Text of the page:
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Picturesque Palestine, Sinai, and Egypt, Vol. 2
Page 187
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Wilson, Charles William, Sir. Picturesque Palestine, Sinai, and Egypt, Vol. 2 - Page 187. 1883. Kenneth Franzheim II Rare Books Room, William R. Jenkins Architecture and Art Library, University of Houston Libraries. University of Houston Digital Library. Web. May 27, 2020. https://digital.lib.uh.edu/collection/exotic/item/543/show/243.

Disclaimer: This is a general citation for reference purposes. Please consult the most recent edition of your style manual for the proper formatting of the type of source you are citing. If the date given in the citation does not match the date on the digital item, use the more accurate date below the digital item.

Wilson, Charles William, Sir. (1883). Picturesque Palestine, Sinai, and Egypt, Vol. 2 - Page 187. Exotic Impressions, Views of Foreign Lands. Kenneth Franzheim II Rare Books Room, William R. Jenkins Architecture and Art Library, University of Houston Libraries. Retrieved from https://digital.lib.uh.edu/collection/exotic/item/543/show/243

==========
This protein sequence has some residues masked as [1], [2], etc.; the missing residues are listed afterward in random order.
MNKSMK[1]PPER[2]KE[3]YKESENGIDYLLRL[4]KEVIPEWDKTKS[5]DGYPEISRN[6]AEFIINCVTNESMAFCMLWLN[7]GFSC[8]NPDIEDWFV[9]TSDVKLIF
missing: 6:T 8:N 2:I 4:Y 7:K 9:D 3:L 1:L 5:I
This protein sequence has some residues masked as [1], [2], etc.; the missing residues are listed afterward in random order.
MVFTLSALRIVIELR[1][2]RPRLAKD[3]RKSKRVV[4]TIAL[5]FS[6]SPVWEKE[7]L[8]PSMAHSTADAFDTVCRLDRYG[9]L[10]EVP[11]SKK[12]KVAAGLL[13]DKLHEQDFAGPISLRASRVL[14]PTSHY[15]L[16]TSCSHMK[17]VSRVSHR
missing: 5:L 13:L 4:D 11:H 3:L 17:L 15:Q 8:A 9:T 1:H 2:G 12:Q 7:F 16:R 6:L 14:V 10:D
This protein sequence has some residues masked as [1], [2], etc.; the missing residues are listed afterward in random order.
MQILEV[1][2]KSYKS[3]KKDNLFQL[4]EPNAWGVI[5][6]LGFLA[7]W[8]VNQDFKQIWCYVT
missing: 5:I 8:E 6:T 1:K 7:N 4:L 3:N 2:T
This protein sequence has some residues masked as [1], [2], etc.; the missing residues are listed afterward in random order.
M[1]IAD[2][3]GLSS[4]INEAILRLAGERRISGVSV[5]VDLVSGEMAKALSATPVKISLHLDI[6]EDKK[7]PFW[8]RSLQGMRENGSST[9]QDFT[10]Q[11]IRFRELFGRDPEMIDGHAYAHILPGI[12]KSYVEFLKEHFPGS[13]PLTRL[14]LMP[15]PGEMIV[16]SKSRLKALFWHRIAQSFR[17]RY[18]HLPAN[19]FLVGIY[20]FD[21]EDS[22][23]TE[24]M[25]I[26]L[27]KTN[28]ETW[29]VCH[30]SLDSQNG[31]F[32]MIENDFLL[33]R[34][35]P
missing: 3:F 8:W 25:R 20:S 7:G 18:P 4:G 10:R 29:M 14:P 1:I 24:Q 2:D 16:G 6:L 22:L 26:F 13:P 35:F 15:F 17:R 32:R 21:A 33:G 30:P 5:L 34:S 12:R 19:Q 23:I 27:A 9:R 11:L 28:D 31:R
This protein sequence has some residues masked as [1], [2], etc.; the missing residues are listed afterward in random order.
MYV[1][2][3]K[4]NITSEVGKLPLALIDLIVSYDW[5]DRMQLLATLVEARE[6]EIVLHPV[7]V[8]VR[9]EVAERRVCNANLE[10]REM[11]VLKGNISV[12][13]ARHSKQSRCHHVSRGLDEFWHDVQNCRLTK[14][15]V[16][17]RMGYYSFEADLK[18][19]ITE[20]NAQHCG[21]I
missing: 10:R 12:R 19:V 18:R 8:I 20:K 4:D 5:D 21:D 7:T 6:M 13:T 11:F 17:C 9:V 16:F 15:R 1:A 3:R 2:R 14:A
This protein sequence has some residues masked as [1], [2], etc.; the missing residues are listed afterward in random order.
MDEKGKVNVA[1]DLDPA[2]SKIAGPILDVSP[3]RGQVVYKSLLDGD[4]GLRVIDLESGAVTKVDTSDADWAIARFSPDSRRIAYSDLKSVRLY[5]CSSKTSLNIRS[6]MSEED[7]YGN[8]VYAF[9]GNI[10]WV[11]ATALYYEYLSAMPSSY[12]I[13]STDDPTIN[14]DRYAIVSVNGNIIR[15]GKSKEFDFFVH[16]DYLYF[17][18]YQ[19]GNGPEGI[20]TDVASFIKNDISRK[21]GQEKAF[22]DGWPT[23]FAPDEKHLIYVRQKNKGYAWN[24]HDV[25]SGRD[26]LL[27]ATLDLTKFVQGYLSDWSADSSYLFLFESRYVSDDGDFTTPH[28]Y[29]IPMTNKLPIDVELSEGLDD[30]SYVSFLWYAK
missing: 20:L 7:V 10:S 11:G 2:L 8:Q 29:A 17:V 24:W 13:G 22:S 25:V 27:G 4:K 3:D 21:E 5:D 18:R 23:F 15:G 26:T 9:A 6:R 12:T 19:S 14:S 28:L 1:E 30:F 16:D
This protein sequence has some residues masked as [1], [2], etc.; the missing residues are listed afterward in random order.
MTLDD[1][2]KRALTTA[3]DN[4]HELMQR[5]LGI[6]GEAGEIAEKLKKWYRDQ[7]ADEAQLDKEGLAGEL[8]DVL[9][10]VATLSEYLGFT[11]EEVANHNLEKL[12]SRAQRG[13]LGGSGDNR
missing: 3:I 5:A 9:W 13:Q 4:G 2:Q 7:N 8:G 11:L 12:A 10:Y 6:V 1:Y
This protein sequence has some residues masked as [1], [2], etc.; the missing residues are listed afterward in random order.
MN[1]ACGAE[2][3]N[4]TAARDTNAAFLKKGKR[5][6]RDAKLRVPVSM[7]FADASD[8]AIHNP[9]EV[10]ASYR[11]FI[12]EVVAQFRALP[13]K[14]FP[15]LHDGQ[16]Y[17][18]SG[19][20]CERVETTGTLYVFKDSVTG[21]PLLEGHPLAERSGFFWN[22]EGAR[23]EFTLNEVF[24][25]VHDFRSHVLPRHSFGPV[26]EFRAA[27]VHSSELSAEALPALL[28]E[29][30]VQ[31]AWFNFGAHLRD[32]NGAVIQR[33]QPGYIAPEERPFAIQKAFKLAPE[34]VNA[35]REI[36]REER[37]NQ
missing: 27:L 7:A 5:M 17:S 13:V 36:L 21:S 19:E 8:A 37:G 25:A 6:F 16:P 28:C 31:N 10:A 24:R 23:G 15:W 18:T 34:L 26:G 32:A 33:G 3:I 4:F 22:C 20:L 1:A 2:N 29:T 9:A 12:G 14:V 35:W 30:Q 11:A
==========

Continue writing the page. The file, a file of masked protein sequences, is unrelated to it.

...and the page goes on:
Disclaimer: This is a general citation for reference purposes. Please consult the most recent edition of your style manual for the proper formatting of the type of source you are citing. If the date given in the citation does not match the date on the digital item, use the more accurate date below the digital item.

Wilson, Charles William, Sir, Picturesque Palestine, Sinai, and Egypt, Vol. 2 - Page 187, 1883, Exotic Impressions, Views of Foreign Lands, Kenneth Franzheim II Rare Books Room, William R. Jenkins Architecture and Art Library, University of Houston Libraries, accessed May 27, 2020, https://digital.lib.uh.edu/collection/exotic/item/543/show/243.

Disclaimer: This is a general citation for reference purposes. Please consult the most recent edition of your style manual for the proper formatting of the type of source you are citing. If the date given in the citation does not match the date on the digital item, use the more accurate date below the digital item.

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Compound Item Description
Title Picturesque Palestine, Sinai, and Egypt, Vol. 2
Creator (LCNAF)
  • Wilson, Charles William, Sir
Publisher D. Appleton and Company
Date 1883